Education[change | change source]
In 1811 he moved to St. Mary Parish, Louisiana, and later to Wilkinson County, Mississippi. In 1813 Davis began his education at the Wilkinson Academy, near the family cotton plantation in the small town of Woodville. Two years later, Davis entered the Catholic school of Saint Thomas at St. Rose Priory. At the time, he was the only Protestant student at the school. Davis went on to Jefferson College at Washington, Mississippi, in 1818, and then to Transylvania University at Lexington, Kentucky, in 1821. In 1828 he graduated from the United States Military Academy. He was an officer in the United States Army until 1835.
Later political career[change | change source]
On February 9, 1861, after Davis resigned from the United States Senate, he was selected to be the provisional President of the Confederate States of America; he was elected without opposition to a six-year term that November. During his presidency, Davis took charge of the Confederate war plans but was unable to find a strategy to stop the larger, more powerful and better organized Union. His diplomatic efforts failed to gain recognition from any foreign country, and he paid little attention to the collapsing Confederate economy, printing more and more paper money to cover the war's expenses.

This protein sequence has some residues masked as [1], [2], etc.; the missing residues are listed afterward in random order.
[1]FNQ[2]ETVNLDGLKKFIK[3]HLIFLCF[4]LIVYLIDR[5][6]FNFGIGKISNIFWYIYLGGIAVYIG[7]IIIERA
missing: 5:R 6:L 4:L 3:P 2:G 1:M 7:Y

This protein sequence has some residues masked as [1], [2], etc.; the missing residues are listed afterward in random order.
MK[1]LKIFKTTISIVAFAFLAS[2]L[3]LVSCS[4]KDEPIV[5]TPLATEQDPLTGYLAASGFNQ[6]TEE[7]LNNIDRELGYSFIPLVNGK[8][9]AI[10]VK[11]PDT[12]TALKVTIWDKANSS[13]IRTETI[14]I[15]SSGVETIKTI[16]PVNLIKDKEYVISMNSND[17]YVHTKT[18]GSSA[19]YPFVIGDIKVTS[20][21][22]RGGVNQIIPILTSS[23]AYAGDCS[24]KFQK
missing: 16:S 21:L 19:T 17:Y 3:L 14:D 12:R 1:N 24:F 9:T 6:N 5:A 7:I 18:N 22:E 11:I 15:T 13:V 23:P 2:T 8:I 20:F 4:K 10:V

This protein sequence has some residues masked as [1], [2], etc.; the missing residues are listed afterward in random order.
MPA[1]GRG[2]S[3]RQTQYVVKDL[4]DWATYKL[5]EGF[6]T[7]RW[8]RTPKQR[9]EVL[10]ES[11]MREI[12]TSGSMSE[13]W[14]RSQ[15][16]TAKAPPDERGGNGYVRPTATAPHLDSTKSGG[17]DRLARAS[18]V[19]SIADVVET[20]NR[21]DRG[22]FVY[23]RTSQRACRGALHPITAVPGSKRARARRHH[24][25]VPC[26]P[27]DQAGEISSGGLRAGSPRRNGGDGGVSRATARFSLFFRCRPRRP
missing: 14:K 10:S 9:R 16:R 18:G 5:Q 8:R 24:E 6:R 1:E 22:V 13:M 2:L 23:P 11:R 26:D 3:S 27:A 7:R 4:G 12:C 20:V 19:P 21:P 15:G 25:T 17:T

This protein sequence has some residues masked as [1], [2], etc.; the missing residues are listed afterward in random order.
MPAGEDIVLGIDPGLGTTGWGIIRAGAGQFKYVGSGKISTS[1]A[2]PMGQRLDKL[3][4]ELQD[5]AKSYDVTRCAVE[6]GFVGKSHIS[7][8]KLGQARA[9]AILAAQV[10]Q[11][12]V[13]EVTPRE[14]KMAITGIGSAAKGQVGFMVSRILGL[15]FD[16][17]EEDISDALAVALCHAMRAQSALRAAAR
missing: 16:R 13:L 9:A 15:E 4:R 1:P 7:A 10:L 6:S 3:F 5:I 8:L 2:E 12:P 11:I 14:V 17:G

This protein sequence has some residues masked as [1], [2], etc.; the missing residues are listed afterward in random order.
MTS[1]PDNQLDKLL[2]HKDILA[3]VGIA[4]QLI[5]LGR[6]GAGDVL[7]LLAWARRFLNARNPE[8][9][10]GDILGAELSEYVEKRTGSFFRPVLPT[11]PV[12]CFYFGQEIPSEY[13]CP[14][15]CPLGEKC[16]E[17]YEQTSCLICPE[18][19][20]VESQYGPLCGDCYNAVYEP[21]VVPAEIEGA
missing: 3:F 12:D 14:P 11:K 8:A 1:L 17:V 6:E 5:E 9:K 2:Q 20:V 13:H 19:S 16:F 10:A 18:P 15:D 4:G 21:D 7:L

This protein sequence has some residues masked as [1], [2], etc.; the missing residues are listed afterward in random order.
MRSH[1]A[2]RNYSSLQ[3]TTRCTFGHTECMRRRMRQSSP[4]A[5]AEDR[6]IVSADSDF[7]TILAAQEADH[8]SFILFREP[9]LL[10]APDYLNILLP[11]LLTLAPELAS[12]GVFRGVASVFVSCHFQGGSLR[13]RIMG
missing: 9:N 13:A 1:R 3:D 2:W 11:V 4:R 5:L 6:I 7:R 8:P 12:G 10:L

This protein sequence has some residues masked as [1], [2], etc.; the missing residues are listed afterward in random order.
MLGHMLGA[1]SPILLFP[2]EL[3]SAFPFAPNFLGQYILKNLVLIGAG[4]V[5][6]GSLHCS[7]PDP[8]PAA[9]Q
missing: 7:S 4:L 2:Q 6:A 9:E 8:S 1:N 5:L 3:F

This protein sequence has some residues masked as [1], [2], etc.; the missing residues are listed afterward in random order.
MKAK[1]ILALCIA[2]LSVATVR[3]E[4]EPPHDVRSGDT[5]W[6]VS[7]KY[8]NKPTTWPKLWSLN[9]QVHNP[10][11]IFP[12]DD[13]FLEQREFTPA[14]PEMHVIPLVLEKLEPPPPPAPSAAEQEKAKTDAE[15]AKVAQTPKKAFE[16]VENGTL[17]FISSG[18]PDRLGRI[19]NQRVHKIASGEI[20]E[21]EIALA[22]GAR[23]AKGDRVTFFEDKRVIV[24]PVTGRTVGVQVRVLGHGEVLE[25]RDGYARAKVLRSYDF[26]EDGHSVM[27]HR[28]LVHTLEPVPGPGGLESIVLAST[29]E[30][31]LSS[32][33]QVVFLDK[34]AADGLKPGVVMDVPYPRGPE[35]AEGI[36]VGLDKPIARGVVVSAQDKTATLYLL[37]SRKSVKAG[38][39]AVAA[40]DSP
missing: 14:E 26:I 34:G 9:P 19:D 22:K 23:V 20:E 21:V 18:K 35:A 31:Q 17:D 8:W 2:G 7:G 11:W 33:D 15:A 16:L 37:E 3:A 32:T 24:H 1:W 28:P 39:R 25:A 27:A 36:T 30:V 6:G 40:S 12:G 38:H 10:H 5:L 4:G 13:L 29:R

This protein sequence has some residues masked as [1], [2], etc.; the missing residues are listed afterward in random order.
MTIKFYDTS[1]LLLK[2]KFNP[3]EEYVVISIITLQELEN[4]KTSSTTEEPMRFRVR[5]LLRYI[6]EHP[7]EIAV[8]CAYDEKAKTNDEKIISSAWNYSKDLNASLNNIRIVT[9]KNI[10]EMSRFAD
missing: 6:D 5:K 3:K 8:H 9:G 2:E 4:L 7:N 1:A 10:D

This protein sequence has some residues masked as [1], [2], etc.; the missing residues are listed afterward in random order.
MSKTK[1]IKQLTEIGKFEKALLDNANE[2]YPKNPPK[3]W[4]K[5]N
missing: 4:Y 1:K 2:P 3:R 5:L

Historians have criticized Davis for being a much less effective war leader than his Union counterpart Abraham Lincoln, which they attribute to Davis being overbearing, controlling, and overly meddlesome, as well as being out of touch with public opinion, and lacking support from a political party (since the Confederacy had no political parties). His preoccupation with detail, reluctance to delegate responsibility, lack of popular appeal, feuds with powerful state governors, inability to get along with people who disagreed with him, and neglect of civil matters in favor of military ones all worked against him.
Later life[change | change source]